In 2000 Shawn Fanning founded Napster a file sharing program where people could download music for free and access the songs they have downloaded at any hour of the day. However, in 2000, the Recording Industry Association of America (RIAA) and a number of the big business recording labels argued that Napster was violating copyright laws, facilitating the illegal copying and distribution of copyrighted music. (Hill, 1)
After Napster was in the lime light for allowing people to take advantage of free downloads, peer sharing technologies such as Kazaa were just coming into play where people were able to download music in a similar fashion. In very short order after Napsters service was shut down, a number of new file sharing services started to rapidly gain users. (Hill, 11)
However there was one slight difference here, people were downloading through other peoples computers and not accessing the files via a central server and therefore it became difficult to stop this practice from taking place. The music industry responded as it had with Napster, filing lawsuits in attempt to shut down the services for copyright violation. But in this case it was more difficult to prove infringement. (Hill, 11)
Within the last 20 years since CDs have been in vogue the music industry has changed. People have differing opinions regarding whether one is better than the other. It was Apples ipod and the Itunes online music service that revolutionized the music industry. These were the programs and applications that allowed you to purchase and listen to whatever you want but at the same time protect the artists that wrote and produced the music.
It is important to look at the growth in the music recording industry since these changes took place and to see what the results and changes have been. There was strong growth in the music recording industry in the 90s. However, when the 2000s hit global sales dropped by 5% and continued to drop for the next three years. Many people have been blaming this negative trend on Napster. In 2003 sales dropped to a low of $32 billion in 2003.
In the early 90s the International Federation of the Phonographic Industry (IFPI) was concerned about consumers burning songs downloaded over the Internet onto CDs.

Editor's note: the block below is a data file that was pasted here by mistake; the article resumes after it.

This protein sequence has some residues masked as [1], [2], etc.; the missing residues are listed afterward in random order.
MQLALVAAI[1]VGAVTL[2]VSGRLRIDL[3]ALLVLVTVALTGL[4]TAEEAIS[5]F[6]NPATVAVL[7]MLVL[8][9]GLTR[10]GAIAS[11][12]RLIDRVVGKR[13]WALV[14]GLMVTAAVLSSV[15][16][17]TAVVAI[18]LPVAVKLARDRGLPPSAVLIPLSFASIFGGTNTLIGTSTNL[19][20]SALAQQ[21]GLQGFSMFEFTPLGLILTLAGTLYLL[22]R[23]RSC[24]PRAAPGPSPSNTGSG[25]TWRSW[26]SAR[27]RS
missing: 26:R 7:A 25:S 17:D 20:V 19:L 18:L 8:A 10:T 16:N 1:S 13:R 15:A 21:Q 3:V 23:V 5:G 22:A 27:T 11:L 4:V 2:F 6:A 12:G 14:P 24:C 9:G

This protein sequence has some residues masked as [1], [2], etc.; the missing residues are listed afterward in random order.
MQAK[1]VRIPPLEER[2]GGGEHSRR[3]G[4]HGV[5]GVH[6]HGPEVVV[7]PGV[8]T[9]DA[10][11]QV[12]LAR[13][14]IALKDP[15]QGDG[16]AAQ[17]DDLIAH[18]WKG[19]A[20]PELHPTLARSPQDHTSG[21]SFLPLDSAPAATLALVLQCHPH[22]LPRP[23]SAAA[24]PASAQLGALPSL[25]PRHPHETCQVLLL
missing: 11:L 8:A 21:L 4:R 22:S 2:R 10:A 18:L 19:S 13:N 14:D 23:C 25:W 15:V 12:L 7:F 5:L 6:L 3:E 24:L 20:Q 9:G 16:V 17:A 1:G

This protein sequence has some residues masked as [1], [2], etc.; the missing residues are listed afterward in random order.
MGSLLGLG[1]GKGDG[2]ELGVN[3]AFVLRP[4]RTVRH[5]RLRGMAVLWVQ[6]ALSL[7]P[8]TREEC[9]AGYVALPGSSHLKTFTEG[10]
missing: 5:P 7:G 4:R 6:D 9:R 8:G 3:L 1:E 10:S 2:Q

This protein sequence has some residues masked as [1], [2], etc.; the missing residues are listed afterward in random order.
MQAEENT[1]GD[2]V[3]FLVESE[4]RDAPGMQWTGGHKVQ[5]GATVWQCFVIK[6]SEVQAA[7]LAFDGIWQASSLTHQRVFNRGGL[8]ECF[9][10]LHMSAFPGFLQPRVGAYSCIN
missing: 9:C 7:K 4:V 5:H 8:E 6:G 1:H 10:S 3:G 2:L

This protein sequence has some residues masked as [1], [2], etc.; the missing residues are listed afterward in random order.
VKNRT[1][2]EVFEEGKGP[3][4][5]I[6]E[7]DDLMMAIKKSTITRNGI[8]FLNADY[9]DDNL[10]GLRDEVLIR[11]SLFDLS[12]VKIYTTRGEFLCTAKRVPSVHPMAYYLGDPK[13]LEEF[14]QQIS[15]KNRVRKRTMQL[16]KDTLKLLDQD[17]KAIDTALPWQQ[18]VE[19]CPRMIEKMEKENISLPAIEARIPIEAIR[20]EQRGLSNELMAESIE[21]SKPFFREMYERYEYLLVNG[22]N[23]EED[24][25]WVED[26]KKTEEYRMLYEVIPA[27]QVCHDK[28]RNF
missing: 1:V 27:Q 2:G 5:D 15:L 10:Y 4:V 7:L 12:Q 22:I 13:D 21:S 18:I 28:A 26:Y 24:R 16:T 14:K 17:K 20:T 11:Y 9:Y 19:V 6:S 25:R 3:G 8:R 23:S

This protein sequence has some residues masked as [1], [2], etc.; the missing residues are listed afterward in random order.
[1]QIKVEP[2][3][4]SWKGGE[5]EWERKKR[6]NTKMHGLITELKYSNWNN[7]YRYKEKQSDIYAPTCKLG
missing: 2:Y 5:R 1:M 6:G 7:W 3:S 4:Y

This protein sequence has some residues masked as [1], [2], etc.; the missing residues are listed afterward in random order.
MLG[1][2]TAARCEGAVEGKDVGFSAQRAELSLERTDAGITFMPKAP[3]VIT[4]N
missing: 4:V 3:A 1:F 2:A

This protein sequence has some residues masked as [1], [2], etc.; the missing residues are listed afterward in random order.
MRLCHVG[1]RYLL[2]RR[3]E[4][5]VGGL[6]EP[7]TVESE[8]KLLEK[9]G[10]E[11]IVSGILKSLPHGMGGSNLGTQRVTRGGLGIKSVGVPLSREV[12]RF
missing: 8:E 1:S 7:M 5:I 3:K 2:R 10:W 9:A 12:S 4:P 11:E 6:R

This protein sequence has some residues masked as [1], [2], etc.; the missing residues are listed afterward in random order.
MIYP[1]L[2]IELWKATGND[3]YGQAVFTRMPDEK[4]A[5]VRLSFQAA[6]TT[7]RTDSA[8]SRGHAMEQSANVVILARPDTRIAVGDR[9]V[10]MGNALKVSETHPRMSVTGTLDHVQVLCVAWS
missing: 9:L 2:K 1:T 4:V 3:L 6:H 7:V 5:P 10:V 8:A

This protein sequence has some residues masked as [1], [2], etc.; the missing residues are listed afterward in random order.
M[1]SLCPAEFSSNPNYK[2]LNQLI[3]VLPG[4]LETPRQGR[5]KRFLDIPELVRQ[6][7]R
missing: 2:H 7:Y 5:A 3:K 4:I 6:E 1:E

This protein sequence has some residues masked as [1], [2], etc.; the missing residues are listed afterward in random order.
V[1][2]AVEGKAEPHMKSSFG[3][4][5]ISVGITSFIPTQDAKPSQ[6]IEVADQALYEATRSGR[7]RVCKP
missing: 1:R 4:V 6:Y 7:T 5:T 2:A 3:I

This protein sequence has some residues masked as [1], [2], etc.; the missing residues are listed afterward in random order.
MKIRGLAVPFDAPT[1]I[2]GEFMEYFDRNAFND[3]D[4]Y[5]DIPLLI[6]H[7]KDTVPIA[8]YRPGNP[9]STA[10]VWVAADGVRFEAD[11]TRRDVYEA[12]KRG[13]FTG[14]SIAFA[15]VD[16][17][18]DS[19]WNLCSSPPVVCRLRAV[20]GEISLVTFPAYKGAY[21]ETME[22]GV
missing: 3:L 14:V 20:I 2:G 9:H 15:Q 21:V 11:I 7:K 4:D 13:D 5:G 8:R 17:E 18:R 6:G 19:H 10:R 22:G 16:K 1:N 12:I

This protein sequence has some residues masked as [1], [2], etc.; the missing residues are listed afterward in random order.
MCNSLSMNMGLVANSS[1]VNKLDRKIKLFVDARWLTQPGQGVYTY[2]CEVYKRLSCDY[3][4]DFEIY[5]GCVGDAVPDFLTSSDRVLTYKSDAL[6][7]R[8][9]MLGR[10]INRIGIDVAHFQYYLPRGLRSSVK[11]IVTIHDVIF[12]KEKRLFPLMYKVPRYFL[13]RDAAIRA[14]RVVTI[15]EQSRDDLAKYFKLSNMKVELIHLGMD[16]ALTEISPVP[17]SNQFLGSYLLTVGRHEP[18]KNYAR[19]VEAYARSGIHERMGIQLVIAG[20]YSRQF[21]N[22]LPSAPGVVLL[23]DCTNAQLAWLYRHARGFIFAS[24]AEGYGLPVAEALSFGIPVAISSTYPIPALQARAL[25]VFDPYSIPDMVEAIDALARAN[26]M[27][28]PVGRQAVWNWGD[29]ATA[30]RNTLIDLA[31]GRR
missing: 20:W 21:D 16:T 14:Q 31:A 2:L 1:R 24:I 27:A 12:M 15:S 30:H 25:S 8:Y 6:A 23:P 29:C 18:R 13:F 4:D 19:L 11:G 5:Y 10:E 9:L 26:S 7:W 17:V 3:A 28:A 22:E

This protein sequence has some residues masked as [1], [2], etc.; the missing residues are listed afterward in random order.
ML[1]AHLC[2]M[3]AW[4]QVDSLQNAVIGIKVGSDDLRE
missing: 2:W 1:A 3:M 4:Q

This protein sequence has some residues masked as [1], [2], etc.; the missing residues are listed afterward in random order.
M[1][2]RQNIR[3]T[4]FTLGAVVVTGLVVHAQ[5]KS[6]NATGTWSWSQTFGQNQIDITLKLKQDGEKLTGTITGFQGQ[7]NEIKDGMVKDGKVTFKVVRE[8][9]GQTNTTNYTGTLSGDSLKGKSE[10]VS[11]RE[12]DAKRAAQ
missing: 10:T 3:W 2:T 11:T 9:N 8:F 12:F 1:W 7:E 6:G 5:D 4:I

This was such an easy process to do as you could download the files you wished to place on your CD from Napster and use a program by which you can copy CDs. This concern was important to take into consideration because of the sheer amount of songs that were downloaded over the Internet for free and if people were downloading the songs they were not purchasing the CDs from their favourite artists.
There is a large cost in promoting an artist and the use of copyrighted material makes this process even more expensive for the artist as not as many people will be purchasing the CDs. People would be more likely to download the songs instead of purchasing them because it is cheap (free) and easy.
In the past, the music industry has always been concerned about the potential for piracy of copyrighted material. However, another trend that raised copyright infringement issues was MP3- compressed digital files that could be downloaded for free from the Internet. At the point where Napster was going through the courts certain lobbying groups were concerned with websites where people could download free MP3 files and in doing that listen to pirated music.
The RIAA tried to shut down Napster because of piracy and the laws that the company had broken. During this time the music industry also tried to develop technology that would protect digital audio recordings from piracy and counterfeiting.
The main problem in regard to Napster and the piracy issue is to do with the fact that Napsters service was violating copyright, facilitating massive piracy of intellectual property and consequently stealing.
There were talks about a paid subscription service to be created by Napster in 2001 but nothing ended up coming into fruition and on September 2, 2002, Napster announced its liquidation.
It is clear to see why Napster has such an appeal to its audience given the fact that it was free and people could download any song that they wanted. In todays environment people can still access peer-sharing websites however sometimes songs may be written down under a search engine listing and may even be a computer virus. Itunes is therefore giving users and artists the best of both worlds consumers get to download the songs they want even if it is only one song off a particular album and the artist gets compensated for it.
All in all, it is clear to see the vast changes that have taken place over the last decade or more and the fact that significant changes will take place in the future. The growing popularity and vast information available on the Internet is going to change the way people purchase and listen to music and people need to be aware of this as the world changes everyday and nothing lasts forever.
Hill, Charles W, The music industry in the age of the Internet: from Napster to Apples Ipod.